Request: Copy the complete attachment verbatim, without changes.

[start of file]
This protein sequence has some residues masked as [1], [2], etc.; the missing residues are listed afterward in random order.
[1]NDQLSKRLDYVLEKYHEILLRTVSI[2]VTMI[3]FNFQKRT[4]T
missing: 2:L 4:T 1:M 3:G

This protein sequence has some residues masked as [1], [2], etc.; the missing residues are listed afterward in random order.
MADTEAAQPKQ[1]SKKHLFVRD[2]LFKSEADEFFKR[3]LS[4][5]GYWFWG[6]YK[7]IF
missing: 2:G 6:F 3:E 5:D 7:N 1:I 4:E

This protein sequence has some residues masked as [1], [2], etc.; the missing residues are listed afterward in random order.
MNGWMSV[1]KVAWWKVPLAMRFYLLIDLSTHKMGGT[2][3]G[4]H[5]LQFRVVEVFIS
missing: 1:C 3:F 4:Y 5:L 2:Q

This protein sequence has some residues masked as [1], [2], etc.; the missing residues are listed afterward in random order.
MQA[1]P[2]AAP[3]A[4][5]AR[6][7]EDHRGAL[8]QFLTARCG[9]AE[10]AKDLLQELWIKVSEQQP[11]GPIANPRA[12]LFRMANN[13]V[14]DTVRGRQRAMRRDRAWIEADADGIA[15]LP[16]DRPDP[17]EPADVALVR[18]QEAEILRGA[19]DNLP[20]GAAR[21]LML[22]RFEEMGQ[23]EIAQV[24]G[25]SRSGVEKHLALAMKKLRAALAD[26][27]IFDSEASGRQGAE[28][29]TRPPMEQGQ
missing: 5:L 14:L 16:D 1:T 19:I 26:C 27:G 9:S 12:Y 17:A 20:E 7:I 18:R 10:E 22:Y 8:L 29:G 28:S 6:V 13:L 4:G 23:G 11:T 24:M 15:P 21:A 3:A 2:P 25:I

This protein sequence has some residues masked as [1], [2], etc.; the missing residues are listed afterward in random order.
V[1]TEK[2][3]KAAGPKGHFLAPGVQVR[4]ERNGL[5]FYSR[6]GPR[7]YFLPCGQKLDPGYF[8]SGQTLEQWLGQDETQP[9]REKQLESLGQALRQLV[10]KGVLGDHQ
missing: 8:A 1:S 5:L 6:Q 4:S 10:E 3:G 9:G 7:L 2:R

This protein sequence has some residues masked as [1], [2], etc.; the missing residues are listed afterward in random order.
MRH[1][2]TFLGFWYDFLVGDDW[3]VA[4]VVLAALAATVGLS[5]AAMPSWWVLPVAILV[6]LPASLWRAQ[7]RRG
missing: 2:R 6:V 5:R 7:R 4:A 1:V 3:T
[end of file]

This protein sequence has some residues masked as [1], [2], etc.; the missing residues are listed afterward in random order.
[1]NDQLSKRLDYVLEKYHEILLRTVSI[2]VTMI[3]FNFQKRT[4]T
missing: 2:L 4:T 1:M 3:G

This protein sequence has some residues masked as [1], [2], etc.; the missing residues are listed afterward in random order.
MADTEAAQPKQ[1]SKKHLFVRD[2]LFKSEADEFFKR[3]LS[4][5]GYWFWG[6]YK[7]IF
missing: 2:G 6:F 3:E 5:D 7:N 1:I 4:E

This protein sequence has some residues masked as [1], [2], etc.; the missing residues are listed afterward in random order.
MNGWMSV[1]KVAWWKVPLAMRFYLLIDLSTHKMGGT[2][3]G[4]H[5]LQFRVVEVFIS
missing: 1:C 3:F 4:Y 5:L 2:Q

This protein sequence has some residues masked as [1], [2], etc.; the missing residues are listed afterward in random order.
MQA[1]P[2]AAP[3]A[4][5]AR[6][7]EDHRGAL[8]QFLTARCG[9]AE[10]AKDLLQELWIKVSEQQP[11]GPIANPRA[12]LFRMANN[13]V[14]DTVRGRQRAMRRDRAWIEADADGIA[15]LP[16]DRPDP[17]EPADVALVR[18]QEAEILRGA[19]DNLP[20]GAAR[21]LML[22]RFEEMGQ[23]EIAQV[24]G[25]SRSGVEKHLALAMKKLRAALAD[26][27]IFDSEASGRQGAE[28][29]TRPPMEQGQ
missing: 5:L 14:L 16:D 1:T 19:I 26:C 27:G 9:S 12:Y 17:A 20:E 7:I 18:R 10:E 22:Y 8:L 29:G 28:S 6:V 13:L 4:G 23:G 11:T 24:M 15:P 21:A 3:A 2:P 25:I

This protein sequence has some residues masked as [1], [2], etc.; the missing residues are listed afterward in random order.
V[1]TEK[2][3]KAAGPKGHFLAPGVQVR[4]ERNGL[5]FYSR[6]GPR[7]YFLPCGQKLDPGYF[8]SGQTLEQWLGQDETQP[9]REKQLESLGQALRQLV[10]KGVLGDHQ
missing: 8:A 1:S 5:L 6:Q 4:S 10:E 3:G 9:G 7:L 2:R

This protein sequence has some residues masked as [1], [2], etc.; the missing residues are listed afterward in random order.
MRH[1][2]TFLGFWYDFLVGDDW[3]VA[4]VVLAALAATVGLS[5]AAMPSWWVLPVAILV[6]LPASLWRAQ[7]RRG
missing: 2:R 6:V 5:R 7:R 4:A 1:V 3:T